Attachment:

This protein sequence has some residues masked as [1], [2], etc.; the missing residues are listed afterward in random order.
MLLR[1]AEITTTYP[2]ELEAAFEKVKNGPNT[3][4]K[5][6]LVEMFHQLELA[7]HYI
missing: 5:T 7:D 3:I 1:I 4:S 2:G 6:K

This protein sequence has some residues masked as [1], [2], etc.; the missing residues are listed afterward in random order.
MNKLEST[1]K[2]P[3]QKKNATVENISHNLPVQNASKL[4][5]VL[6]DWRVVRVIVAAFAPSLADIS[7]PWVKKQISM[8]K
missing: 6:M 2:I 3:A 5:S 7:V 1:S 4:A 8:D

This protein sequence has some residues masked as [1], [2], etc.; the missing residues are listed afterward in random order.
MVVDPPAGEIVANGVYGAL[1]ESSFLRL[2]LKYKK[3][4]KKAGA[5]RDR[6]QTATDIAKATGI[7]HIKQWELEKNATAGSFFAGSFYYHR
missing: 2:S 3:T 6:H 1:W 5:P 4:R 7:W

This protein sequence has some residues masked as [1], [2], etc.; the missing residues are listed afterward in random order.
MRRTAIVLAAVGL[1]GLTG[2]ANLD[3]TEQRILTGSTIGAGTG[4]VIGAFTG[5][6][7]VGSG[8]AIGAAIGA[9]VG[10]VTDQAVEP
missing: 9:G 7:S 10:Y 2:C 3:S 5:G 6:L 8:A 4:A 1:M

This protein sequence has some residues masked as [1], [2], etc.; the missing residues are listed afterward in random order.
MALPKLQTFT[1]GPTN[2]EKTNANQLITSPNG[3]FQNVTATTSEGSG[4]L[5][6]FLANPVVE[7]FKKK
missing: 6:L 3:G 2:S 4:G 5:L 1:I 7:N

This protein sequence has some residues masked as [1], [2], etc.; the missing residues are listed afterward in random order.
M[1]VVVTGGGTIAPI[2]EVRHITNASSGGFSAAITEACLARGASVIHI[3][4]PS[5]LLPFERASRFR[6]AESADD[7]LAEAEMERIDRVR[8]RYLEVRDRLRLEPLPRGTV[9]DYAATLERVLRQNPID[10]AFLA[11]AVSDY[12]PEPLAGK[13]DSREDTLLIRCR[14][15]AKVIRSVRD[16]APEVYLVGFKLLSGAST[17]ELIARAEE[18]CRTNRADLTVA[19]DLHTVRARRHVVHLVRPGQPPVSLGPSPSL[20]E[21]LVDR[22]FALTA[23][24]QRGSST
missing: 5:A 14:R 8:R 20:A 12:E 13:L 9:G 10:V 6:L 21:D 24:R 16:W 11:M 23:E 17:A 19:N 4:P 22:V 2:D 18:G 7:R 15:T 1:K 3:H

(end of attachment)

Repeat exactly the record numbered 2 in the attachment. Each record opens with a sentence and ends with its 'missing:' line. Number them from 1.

This protein sequence has some residues masked as [1], [2], etc.; the missing residues are listed afterward in random order.
MNKLEST[1]K[2]P[3]QKKNATVENISHNLPVQNASKL[4][5]VL[6]DWRVVRVIVAAFAPSLADIS[7]PWVKKQISM[8]K
missing: 6:M 2:I 3:A 5:S 7:V 1:S 4:A 8:D